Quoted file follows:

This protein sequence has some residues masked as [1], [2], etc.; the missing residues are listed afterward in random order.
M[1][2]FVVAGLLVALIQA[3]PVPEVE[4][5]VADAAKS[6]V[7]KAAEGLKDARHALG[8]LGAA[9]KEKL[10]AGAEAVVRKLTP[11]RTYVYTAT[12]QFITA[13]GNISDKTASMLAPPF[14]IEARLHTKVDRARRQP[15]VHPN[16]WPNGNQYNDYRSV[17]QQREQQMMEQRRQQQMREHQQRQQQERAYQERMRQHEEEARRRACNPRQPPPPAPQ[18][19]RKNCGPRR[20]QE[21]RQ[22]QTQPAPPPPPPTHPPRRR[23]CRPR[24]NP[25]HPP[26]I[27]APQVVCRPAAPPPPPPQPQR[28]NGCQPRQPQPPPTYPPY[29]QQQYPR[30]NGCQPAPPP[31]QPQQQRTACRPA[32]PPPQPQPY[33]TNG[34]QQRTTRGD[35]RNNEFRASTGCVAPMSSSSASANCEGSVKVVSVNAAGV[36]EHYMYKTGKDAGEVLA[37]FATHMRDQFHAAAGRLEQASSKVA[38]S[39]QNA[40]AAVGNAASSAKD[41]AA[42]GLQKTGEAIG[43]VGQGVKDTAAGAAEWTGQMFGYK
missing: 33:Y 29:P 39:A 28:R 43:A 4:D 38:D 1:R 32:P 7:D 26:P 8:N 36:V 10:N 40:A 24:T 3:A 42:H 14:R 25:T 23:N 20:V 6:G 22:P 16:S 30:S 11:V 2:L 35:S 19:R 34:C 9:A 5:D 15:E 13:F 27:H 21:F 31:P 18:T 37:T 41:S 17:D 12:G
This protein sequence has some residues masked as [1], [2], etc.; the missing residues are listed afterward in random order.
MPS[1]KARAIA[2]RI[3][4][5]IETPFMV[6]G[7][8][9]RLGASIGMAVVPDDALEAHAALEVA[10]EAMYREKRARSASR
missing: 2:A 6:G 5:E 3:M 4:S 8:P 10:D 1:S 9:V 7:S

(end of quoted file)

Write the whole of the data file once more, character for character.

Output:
This protein sequence has some residues masked as [1], [2], etc.; the missing residues are listed afterward in random order.
M[1][2]FVVAGLLVALIQA[3]PVPEVE[4][5]VADAAKS[6]V[7]KAAEGLKDARHALG[8]LGAA[9]KEKL[10]AGAEAVVRKLTP[11]RTYVYTAT[12]QFITA[13]GNISDKTASMLAPPF[14]IEARLHTKVDRARRQP[15]VHPN[16]WPNGNQYNDYRSV[17]QQREQQMMEQRRQQQMREHQQRQQQERAYQERMRQHEEEARRRACNPRQPPPPAPQ[18][19]RKNCGPRR[20]QE[21]RQ[22]QTQPAPPPPPPTHPPRRR[23]CRPR[24]NP[25]HPP[26]I[27]APQVVCRPAAPPPPPPQPQR[28]NGCQPRQPQPPPTYPPY[29]QQQYPR[30]NGCQPAPPP[31]QPQQQRTACRPA[32]PPPQPQPY[33]TNG[34]QQRTTRGD[35]RNNEFRASTGCVAPMSSSSASANCEGSVKVVSVNAAGV[36]EHYMYKTGKDAGEVLA[37]FATHMRDQFHAAAGRLEQASSKVA[38]S[39]QNA[40]AAVGNAASSAKD[41]AA[42]GLQKTGEAIG[43]VGQGVKDTAAGAAEWTGQMFGYK
missing: 33:Y 29:P 39:A 28:R 43:A 4:D 38:D 1:R 32:P 7:D 26:P 8:N 36:V 10:N 40:A 24:T 3:A 42:H 14:R 25:T 23:N 20:V 6:G 22:P 16:S 30:S 11:V 2:L 35:S 19:R 34:C 9:A 5:D 15:E 13:F 27:H 21:F 31:P 18:T 37:T 41:S 17:D 12:G
This protein sequence has some residues masked as [1], [2], etc.; the missing residues are listed afterward in random order.
MPS[1]KARAIA[2]RI[3][4][5]IETPFMV[6]G[7][8][9]RLGASIGMAVVPDDALEAHAALEVA[10]EAMYREKRARSASR
missing: 2:A 6:G 5:E 3:M 4:S 8:P 10:D 1:S 9:V 7:S